fund."                                                                                                                          
                                                                                                                                
     - MOVED CSSB  69(RES) OUT OF COMMITTEE                                                                                     
                                                                                                                                
SENATE BILL NO. 59                                                                                                              
"An  Act  relating to  approval  for  oil  and  gas or  gas  only                                                               
exploration  and   development  in   a  geographical   area;  and                                                               
providing for an effective date."                                                                                               
                                                                                                                                
     - HEARD & HELD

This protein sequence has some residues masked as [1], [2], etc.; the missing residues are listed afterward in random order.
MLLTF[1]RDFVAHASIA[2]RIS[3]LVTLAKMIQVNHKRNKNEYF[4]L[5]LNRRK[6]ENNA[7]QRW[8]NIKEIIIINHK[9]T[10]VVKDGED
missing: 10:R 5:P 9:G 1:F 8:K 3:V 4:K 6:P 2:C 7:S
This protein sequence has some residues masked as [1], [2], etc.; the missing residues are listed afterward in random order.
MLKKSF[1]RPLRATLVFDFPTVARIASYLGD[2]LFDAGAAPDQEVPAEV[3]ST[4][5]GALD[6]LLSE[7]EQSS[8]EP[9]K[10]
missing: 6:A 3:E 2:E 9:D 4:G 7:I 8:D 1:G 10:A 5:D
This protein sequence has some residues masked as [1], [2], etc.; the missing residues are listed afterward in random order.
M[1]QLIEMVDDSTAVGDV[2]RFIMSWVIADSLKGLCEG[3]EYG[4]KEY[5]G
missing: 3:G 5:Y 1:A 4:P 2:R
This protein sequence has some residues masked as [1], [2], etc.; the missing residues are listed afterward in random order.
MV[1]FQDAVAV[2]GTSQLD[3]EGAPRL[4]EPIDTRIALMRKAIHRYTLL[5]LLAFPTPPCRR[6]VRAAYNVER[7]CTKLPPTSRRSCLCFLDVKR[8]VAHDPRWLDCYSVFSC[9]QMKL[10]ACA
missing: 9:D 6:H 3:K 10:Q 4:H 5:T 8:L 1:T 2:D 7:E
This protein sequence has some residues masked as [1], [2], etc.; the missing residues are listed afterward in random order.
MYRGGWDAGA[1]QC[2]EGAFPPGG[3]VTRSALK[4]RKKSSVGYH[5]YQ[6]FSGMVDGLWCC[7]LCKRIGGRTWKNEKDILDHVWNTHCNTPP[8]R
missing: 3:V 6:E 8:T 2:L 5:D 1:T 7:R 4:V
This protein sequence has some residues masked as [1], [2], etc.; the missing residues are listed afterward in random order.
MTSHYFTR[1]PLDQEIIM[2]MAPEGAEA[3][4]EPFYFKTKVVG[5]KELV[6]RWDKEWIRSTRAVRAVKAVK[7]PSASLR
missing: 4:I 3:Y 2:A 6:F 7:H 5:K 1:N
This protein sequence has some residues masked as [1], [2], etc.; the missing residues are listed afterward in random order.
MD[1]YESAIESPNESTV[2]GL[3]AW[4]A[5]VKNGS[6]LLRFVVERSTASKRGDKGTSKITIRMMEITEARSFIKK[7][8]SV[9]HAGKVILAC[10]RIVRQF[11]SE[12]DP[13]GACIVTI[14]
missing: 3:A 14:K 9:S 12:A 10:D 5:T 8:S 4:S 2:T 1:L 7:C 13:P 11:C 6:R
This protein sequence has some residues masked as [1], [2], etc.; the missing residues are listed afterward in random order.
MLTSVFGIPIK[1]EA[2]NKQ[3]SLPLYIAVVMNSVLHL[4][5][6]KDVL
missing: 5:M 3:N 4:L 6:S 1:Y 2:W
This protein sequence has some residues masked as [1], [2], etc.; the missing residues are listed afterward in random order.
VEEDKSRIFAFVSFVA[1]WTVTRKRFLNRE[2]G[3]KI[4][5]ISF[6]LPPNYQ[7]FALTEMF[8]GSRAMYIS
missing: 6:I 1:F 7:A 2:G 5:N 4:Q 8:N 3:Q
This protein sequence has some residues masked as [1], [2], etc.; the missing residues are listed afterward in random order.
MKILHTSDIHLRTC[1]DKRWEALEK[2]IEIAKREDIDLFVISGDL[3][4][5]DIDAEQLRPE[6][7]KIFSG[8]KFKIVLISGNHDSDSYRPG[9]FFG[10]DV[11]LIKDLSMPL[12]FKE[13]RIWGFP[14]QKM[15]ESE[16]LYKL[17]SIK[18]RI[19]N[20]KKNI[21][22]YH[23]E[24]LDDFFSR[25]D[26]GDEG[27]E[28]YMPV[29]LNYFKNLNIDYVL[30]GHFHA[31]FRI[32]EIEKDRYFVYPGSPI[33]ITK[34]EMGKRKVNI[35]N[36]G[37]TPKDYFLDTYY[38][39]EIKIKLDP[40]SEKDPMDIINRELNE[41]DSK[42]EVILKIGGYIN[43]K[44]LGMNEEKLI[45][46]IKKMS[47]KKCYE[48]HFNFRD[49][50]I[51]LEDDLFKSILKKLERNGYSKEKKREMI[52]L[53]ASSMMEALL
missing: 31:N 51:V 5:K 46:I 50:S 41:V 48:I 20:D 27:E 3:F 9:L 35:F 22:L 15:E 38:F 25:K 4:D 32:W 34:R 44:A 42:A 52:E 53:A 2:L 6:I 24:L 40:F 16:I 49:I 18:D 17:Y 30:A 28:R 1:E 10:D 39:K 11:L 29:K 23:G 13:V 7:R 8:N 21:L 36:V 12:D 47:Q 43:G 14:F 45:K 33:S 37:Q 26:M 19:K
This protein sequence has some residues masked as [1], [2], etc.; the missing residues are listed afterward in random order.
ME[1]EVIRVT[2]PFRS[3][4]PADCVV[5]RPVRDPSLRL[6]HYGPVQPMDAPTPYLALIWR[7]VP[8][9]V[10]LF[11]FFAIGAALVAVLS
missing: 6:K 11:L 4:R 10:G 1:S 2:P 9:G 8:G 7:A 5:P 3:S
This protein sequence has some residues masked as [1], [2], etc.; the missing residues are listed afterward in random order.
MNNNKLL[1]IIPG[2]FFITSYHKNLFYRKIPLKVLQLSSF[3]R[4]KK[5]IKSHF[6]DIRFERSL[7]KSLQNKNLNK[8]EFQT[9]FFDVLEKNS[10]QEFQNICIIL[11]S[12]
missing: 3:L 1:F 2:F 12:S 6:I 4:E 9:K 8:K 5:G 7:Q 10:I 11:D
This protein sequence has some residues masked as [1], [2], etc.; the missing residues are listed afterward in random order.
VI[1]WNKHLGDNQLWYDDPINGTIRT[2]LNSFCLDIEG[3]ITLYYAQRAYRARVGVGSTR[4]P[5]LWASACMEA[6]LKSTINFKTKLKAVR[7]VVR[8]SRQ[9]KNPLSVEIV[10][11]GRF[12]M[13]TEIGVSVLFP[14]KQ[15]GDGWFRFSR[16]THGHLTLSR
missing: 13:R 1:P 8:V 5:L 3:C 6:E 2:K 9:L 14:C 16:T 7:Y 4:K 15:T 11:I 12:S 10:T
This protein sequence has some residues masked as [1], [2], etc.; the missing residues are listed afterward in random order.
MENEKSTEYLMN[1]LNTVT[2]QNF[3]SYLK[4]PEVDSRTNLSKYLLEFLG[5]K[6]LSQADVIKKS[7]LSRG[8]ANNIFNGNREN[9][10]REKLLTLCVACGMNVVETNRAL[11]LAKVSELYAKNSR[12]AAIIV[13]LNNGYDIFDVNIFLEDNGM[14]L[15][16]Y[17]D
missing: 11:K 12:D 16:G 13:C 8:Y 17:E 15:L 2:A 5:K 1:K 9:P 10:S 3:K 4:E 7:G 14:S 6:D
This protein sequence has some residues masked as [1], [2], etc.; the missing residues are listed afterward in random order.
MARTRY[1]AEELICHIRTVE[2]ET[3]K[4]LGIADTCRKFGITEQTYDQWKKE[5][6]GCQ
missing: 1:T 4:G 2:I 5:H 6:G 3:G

PREVIOUS COMMITTEE ACTION                                                                                                     
                                                                                                                                
BILL: HJR  5                                                                                                                  
SHORT TITLE: OPPOSE GENETICALLY ENGINEERED SALMON                                                                               
SPONSOR(s): REPRESENTATIVE(s) TARR                                                                                              
                                                                                                                                
01/28/13       (H)       READ THE FIRST TIME - REFERRALS